Mar 23

I extracted the data from the 28,835 Milwaukee County eviction cases between 1/1/13 and 2/28/15.

Landlords who went to court  lost $22,677,299.01 in these 26 months.  

Remember this was only Milwaukee County And only a small fraction of cases end up in court or are pursued to a money judgment.  Most owners I’ve spoken to tell me that less than a quarter of their non paying tenants end up in eviction court. 

Some sad facts:  

  • Only half the cases resulted in a money judgment against the tenant (14,424 of the 28,835)
  • 12066 were dismissed either by the court or on stip
  • Largest judgment  $243,255.95 (commercial)
  • Largest residential eviction judgment:  $24,348.00
  • Smallest judgment $1.30
  • 4,020 judgments under $200
  • 6,846  judgments over a grand ($1,000-243,255)
  • 4,194 judgments over two grand  ($2,000-243,255)
  • 2,106 Judgments over three grand ($3,000-243,255)
  • 1,068  Judgments over four grand  ($4,000-243,255)
Jan 26

 

This past week, taking advantage of the moderate weather, we began our annual exterior survey of our properties a bit earlier than normal. We walk around the exteriors of all the properties to set a prioritized project list for spring/summer 2015.

The neighborhoods we operate in are the near Southside, from just north of National to Cleveland, 1st to 36th.

While the primary focus is reviewing our properties, we also get a good sense of what is happening generally in the neighborhoods.

If this was a rock band I would have called this the “Fresh Mud and New Green Board Tour” It was absolutely surprising how many properties have been bulldozed and how many more properties are boarded and abandoned since doing the fall review in Sept/Oct of last year.

Anyone who tells you the real estate market on the near Southside has or is rebounding from the 2008 housing bubble hasn’t been out much. 😉 I wrote about what I was seeing in the past  and again here.  It is much worse now.

Many of the new board ups are nice looking properties. However as they accumulate city “reinspection fees” and fines they get to the point they cannot be sold and languish until they are stripped of all value, foreclosed upon by the city for taxes and ultimately razed.

But at least the city was able to tack some fees on it. Fees that they never collected because when the City becomes the owner the only thing left to do was bulldoze  them. (The one pictured in the link is now a mud lot).  Many of these are Zombie Houses

We are seeing sale prices in Milwaukee that make Detroit almost look like a healthy market.

The sales below are listed in the Journal’s Recent Deals sales listing

$11,000: 2356 W Becher St – MILWAUKEE (01/06/15)
$4,000: 2328 S 4th St – MILWAUKEE (01/15/15)
$1,000: 1962 S 16th St – MILWAUKEE (01/02/15)
$3,375: 4624 N 29th St – MILWAUKEE (01/13/15)
$2,850: 323 E Chambers St – MILWAUKEE (12/05/14)
$2,625: 2904 N 16th St – MILWAUKEE (11/24/14)
$37,000: 3410 S 1st PL – MILWAUKEE (01/16/15) — a pretty nice neighborhood.

Dec 02

Let’s assume the “broken windows” theory is correct.  It makes sense – order begets order, chaos and disarray breeds more chaos.  It makes sense logically, whether or not you can quantify the results I’ll leave to those much smarter than I.

However,  Milwaukee attempts to repurpose the theory as an argument for greater rental housing code enforcement and nuisance enforcement aimed primarily at rental housing.  In doing so our city has undermined the true message, which is: For the broken windows theory to produce results an entire neighborhood must be held to a standard.  The researchers use “neighborhood order” to describe the goal.

The article is primarily about police and neighbor intervention into petty crime creates order that reduces other petty crime and larger problems.  The words landlord, rent, code enforcement, building inspection do not appear anywhere in the article. Yet, to hear Milwaukee officials speak of the broken window theory, they frame it as a landlord’s responsibly.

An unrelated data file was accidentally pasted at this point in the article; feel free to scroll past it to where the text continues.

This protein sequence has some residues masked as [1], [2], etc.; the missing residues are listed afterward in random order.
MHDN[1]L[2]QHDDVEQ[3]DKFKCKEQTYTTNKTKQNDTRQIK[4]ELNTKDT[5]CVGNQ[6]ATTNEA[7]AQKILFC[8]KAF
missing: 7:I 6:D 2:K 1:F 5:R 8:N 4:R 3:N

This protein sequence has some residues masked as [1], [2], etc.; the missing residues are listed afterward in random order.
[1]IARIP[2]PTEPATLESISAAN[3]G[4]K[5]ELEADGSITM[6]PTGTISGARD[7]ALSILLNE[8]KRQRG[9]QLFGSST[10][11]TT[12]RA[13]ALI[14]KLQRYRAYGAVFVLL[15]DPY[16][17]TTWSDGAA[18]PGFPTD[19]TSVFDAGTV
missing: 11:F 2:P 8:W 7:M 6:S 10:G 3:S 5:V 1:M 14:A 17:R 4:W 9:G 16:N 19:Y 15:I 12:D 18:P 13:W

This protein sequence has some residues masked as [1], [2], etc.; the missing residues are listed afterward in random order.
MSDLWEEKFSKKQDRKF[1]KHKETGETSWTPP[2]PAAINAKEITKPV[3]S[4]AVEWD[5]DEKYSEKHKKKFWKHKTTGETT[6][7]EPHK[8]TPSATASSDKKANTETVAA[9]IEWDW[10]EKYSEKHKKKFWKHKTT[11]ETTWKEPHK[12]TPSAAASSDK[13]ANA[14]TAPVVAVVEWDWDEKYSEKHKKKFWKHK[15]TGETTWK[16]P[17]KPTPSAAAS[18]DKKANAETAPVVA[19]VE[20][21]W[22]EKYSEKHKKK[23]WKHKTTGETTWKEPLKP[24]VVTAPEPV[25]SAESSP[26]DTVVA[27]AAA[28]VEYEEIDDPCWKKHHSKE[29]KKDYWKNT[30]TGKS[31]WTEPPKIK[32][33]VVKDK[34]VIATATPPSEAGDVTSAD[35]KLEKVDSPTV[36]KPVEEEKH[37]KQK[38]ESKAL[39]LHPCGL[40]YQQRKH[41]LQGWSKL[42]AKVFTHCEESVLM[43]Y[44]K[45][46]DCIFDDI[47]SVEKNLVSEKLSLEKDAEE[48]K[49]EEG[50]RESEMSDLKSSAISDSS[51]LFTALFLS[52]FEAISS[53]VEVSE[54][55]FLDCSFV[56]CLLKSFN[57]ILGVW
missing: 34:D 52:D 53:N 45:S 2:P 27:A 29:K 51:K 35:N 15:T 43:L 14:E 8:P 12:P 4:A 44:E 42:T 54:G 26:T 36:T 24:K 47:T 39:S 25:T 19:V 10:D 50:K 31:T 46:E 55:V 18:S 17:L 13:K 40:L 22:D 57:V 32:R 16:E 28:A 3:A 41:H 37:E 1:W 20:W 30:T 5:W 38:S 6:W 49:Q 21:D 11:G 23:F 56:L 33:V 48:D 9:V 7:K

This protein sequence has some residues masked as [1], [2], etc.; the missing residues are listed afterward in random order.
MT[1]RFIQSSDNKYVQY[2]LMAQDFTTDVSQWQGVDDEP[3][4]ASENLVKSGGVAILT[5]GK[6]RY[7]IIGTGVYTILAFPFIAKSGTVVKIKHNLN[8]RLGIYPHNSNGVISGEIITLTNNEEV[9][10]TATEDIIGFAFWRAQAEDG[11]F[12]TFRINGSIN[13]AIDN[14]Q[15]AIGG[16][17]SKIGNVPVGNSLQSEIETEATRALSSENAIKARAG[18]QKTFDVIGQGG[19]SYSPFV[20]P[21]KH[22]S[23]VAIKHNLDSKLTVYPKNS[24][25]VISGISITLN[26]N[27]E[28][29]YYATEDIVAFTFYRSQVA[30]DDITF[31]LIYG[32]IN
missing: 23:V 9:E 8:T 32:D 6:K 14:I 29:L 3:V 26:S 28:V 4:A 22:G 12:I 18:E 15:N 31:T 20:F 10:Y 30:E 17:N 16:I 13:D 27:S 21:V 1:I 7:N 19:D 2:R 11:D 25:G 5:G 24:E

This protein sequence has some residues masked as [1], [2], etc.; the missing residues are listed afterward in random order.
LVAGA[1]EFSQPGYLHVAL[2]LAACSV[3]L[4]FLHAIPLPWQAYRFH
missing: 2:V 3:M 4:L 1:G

A walk down 5th Place, the original target for the expansion of the RIP (rental inspection program), will show a far greater number of owner occupied housing in serious disrepair* than rental houses.  Milwaukee senior assessor Mary Hennen stated under oath a couple of years ago similarly that owner occupied housing in these neighborhoods are often in worse condition than rentals.

As an apparent precursor to the RIP proposal , on September 3rd and 4th,2014 DNS sent a squadron of five inspectors down Fifth Place for a block sweep.  Although the inspectors were able to see and write up some fairly minor problems on rental homes, amazingly when it came to the owner occupied houses on this street these five inspectors missed a dozen failed roofs, half a dozen failed porches, a couple of chimneys that looked about to fall and one house that is failing structurally.  Sixteen owner occupied properties in total that were as bad or worse than the seventeen rentals on the street that received orders. They also missed the two abandoned structures that should have been sent to raze, properties with actual broken windows.  My first two trips down the block had city lots strewn with trash.  I’ll guess that they were afraid someone would point that out in a RIP hearing.  They were clean on my third and forth trip.

Of the two properties that I saw blatant drug dealing coming from on three of my trips down the block this fall, one was owner occupied and the other owned by a guy who lives in the district on 15th and Cleveland. Far from the stereotypical absentee landlord.

If the RIP as well as other code initiatives are truly about stabilizing the neighborhoods, then plans must be in place to address the owner occupied and city owned properties that also drag down the neighborhood.

Tim Ballering

Tim@ApartmentsMilwaukee.com

*I consider serious disrepair as failed roofs, dangerous porches, crumbling chimneys and structural failure.

On Nov 30, 2014, on the ApartmentAssoc Yahoo Group  Bill Lauer wrote:

The previous article entitled “Broken Windows” really isn’t about broken windows.  It is about a theory that first showed up in the early 1980s [Link] and influences many of today’s social policies that impact our businesses every day.  Researchers in New York parked a car with no license plates on it, on a busy street. In a very short period of time, everything of value was stripped from it. Likewise, if a window in a building is broken and is left unrepaired, all the rest of the windows will soon be broken. They concluded that somehow the disrepair brought more disrepair.  Likewise, if crimes like jaywalking and panhandling are allowed, then more felonious crimes will follow.